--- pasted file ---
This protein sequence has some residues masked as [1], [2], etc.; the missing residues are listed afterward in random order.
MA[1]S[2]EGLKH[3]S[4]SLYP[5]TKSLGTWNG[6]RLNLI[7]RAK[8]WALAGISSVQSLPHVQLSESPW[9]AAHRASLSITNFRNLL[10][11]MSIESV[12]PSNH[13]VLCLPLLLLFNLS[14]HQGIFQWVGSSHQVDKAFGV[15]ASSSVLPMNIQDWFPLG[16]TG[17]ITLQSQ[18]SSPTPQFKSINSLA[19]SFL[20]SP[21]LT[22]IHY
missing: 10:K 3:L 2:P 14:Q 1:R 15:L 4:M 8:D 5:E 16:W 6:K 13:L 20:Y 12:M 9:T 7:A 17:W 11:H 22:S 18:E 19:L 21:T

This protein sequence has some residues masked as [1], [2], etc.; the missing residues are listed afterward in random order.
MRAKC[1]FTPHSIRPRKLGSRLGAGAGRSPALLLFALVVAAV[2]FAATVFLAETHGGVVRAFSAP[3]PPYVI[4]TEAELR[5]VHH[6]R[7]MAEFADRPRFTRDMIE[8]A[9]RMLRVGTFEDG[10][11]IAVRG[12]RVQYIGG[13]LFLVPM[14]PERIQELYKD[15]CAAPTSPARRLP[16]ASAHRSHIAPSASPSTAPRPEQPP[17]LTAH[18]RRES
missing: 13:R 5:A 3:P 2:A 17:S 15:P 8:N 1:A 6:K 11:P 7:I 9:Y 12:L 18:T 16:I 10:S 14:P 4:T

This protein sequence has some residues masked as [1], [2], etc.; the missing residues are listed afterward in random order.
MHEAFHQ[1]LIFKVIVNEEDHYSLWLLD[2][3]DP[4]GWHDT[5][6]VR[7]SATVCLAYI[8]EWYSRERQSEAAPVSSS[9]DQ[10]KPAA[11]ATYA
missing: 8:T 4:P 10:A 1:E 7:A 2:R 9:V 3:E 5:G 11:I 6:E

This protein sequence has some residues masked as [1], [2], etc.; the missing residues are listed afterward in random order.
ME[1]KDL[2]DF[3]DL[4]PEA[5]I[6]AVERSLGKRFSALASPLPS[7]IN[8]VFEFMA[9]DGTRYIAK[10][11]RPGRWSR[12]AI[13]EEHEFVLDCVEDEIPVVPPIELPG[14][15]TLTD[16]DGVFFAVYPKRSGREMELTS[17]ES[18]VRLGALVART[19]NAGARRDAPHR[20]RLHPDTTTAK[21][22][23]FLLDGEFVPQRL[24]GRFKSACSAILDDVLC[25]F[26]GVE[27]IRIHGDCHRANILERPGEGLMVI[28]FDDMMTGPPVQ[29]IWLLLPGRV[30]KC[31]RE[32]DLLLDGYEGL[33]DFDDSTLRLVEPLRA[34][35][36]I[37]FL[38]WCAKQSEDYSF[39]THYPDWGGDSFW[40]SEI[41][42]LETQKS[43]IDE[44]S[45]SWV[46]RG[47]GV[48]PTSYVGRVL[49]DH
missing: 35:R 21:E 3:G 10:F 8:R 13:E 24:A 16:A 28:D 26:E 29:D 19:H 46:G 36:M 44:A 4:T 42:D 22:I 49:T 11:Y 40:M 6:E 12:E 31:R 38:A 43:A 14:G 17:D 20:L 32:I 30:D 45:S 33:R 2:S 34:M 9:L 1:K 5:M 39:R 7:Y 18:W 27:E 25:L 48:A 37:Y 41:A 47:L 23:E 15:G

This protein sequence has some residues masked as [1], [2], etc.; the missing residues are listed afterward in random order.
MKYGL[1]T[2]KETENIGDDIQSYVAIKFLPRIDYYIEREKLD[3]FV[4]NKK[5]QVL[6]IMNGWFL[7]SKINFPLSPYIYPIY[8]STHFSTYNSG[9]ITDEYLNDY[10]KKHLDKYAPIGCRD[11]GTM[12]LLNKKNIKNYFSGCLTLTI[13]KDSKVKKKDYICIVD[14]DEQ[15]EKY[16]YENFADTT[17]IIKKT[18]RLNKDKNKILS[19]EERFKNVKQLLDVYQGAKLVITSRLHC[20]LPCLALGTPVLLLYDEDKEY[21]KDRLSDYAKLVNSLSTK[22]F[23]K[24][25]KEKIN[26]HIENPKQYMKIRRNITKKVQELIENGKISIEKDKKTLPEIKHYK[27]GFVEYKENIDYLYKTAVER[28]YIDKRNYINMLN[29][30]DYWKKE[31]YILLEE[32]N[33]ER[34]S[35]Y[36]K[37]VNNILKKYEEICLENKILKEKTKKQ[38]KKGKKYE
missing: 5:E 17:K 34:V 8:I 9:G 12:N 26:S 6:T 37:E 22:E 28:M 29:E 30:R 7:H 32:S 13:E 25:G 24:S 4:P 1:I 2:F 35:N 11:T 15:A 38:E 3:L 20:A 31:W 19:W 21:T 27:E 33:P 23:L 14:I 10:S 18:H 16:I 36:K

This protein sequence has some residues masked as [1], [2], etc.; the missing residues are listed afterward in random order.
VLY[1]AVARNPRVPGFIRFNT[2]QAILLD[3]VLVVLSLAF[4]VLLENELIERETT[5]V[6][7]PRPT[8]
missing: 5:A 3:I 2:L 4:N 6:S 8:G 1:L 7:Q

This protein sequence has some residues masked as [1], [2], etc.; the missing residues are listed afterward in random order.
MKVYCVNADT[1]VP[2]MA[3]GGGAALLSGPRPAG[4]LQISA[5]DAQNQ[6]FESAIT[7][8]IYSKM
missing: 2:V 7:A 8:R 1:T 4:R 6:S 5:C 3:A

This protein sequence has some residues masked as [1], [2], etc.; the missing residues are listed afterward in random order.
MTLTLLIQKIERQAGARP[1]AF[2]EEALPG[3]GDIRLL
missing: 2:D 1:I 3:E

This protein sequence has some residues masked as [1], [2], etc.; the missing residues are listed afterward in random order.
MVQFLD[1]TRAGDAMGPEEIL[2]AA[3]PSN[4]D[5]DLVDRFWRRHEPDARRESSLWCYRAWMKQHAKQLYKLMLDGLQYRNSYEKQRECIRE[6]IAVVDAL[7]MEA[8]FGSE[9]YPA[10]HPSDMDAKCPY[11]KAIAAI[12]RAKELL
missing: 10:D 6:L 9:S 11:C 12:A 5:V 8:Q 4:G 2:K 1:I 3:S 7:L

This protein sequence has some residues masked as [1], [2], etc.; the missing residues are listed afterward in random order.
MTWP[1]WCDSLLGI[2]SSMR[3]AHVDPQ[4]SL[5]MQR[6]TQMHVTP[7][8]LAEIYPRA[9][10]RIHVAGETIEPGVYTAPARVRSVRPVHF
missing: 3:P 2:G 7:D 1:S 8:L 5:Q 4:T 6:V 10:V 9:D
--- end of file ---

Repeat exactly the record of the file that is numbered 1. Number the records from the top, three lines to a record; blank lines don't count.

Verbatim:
This protein sequence has some residues masked as [1], [2], etc.; the missing residues are listed afterward in random order.
MA[1]S[2]EGLKH[3]S[4]SLYP[5]TKSLGTWNG[6]RLNLI[7]RAK[8]WALAGISSVQSLPHVQLSESPW[9]AAHRASLSITNFRNLL[10][11]MSIESV[12]PSNH[13]VLCLPLLLLFNLS[14]HQGIFQWVGSSHQVDKAFGV[15]ASSSVLPMNIQDWFPLG[16]TG[17]ITLQSQ[18]SSPTPQFKSINSLA[19]SFL[20]SP[21]LT[22]IHY
missing: 10:K 3:L 2:P 14:Q 1:R 15:L 4:M 8:D 5:E 16:W 6:K 13:L 20:Y 12:M 9:T 7:A 17:W 11:H 22:S 18:E 19:L 21:T